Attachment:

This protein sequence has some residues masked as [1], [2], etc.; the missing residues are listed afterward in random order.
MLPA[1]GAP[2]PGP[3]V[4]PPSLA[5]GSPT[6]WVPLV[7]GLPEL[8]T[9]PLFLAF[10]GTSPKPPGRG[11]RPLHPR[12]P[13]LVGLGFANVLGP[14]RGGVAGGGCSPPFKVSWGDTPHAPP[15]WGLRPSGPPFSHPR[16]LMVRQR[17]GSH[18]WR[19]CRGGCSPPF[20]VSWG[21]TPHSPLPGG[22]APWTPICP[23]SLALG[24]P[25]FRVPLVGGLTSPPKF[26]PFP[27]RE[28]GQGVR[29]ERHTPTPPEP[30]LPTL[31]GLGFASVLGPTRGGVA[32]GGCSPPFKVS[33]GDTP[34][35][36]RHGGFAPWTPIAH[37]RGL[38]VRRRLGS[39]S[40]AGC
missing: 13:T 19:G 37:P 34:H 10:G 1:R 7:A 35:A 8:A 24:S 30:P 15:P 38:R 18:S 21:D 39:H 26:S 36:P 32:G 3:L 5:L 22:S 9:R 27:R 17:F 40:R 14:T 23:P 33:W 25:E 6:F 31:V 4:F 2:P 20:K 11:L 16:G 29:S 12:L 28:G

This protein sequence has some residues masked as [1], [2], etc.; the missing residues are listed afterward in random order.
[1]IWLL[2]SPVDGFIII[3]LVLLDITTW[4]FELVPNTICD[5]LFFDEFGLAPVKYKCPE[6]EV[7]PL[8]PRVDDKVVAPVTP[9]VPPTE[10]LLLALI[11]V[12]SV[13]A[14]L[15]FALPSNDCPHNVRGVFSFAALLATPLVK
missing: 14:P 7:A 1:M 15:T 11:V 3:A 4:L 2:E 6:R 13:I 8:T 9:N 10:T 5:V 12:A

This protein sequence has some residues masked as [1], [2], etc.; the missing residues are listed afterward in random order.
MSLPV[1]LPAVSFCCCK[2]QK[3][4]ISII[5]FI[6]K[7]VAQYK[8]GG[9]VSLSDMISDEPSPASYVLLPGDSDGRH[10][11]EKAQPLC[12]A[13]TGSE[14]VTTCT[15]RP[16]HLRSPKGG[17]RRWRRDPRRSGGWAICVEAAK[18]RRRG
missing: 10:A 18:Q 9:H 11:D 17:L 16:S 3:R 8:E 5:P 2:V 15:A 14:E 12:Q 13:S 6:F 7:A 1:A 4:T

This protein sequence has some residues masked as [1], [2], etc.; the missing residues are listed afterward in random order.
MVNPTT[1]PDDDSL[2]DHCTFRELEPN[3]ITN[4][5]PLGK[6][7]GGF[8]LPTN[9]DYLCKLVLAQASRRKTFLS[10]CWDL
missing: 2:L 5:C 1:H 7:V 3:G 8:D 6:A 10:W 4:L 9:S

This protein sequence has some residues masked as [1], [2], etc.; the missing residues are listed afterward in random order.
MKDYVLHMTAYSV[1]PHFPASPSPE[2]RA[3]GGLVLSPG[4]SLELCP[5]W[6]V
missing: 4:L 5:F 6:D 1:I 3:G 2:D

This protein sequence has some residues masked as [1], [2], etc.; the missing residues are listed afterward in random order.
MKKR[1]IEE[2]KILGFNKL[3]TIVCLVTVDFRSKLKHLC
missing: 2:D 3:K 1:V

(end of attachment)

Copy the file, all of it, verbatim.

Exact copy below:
This protein sequence has some residues masked as [1], [2], etc.; the missing residues are listed afterward in random order.
MLPA[1]GAP[2]PGP[3]V[4]PPSLA[5]GSPT[6]WVPLV[7]GLPEL[8]T[9]PLFLAF[10]GTSPKPPGRG[11]RPLHPR[12]P[13]LVGLGFANVLGP[14]RGGVAGGGCSPPFKVSWGDTPHAPP[15]WGLRPSGPPFSHPR[16]LMVRQR[17]GSH[18]WR[19]CRGGCSPPF[20]VSWG[21]TPHSPLPGG[22]APWTPICP[23]SLALG[24]P[25]FRVPLVGGLTSPPKF[26]PFP[27]RE[28]GQGVR[29]ERHTPTPPEP[30]LPTL[31]GLGFASVLGPTRGGVA[32]GGCSPPFKVS[33]GDTP[34][35][36]RHGGFAPWTPIAH[37]RGL[38]VRRRLGS[39]S[40]AGC
missing: 13:T 19:G 37:P 34:H 10:G 1:R 7:A 35:A 8:A 24:S 30:P 15:P 38:R 18:S 21:D 39:H 26:S 36:P 32:G 3:L 5:L 22:S 9:R 27:R 17:F 40:R 14:T 23:P 33:W 25:E 6:F 31:V 4:F 2:P 20:K 11:L 16:G 29:S 12:L 28:G

This protein sequence has some residues masked as [1], [2], etc.; the missing residues are listed afterward in random order.
[1]IWLL[2]SPVDGFIII[3]LVLLDITTW[4]FELVPNTICD[5]LFFDEFGLAPVKYKCPE[6]EV[7]PL[8]PRVDDKVVAPVTP[9]VPPTE[10]LLLALI[11]V[12]SV[13]A[14]L[15]FALPSNDCPHNVRGVFSFAALLATPLVK
missing: 14:P 7:A 1:M 15:T 11:V 3:A 4:L 2:E 6:R 13:I 8:T 9:N 10:T 5:V 12:A

This protein sequence has some residues masked as [1], [2], etc.; the missing residues are listed afterward in random order.
MSLPV[1]LPAVSFCCCK[2]QK[3][4]ISII[5]FI[6]K[7]VAQYK[8]GG[9]VSLSDMISDEPSPASYVLLPGDSDGRH[10][11]EKAQPLC[12]A[13]TGSE[14]VTTCT[15]RP[16]HLRSPKGG[17]RRWRRDPRRSGGWAICVEAAK[18]RRRG
missing: 10:A 18:Q 9:H 11:D 17:L 16:S 3:R 8:E 5:P 2:V 15:A 14:E 12:Q 13:S 6:F 7:A 1:A 4:T

This protein sequence has some residues masked as [1], [2], etc.; the missing residues are listed afterward in random order.
MVNPTT[1]PDDDSL[2]DHCTFRELEPN[3]ITN[4][5]PLGK[6][7]GGF[8]LPTN[9]DYLCKLVLAQASRRKTFLS[10]CWDL
missing: 2:L 5:C 1:H 7:V 3:G 8:D 6:A 10:W 4:L 9:S

This protein sequence has some residues masked as [1], [2], etc.; the missing residues are listed afterward in random order.
MKDYVLHMTAYSV[1]PHFPASPSPE[2]RA[3]GGLVLSPG[4]SLELCP[5]W[6]V
missing: 4:L 5:F 6:D 1:I 3:G 2:D

This protein sequence has some residues masked as [1], [2], etc.; the missing residues are listed afterward in random order.
MKKR[1]IEE[2]KILGFNKL[3]TIVCLVTVDFRSKLKHLC
missing: 2:D 3:K 1:V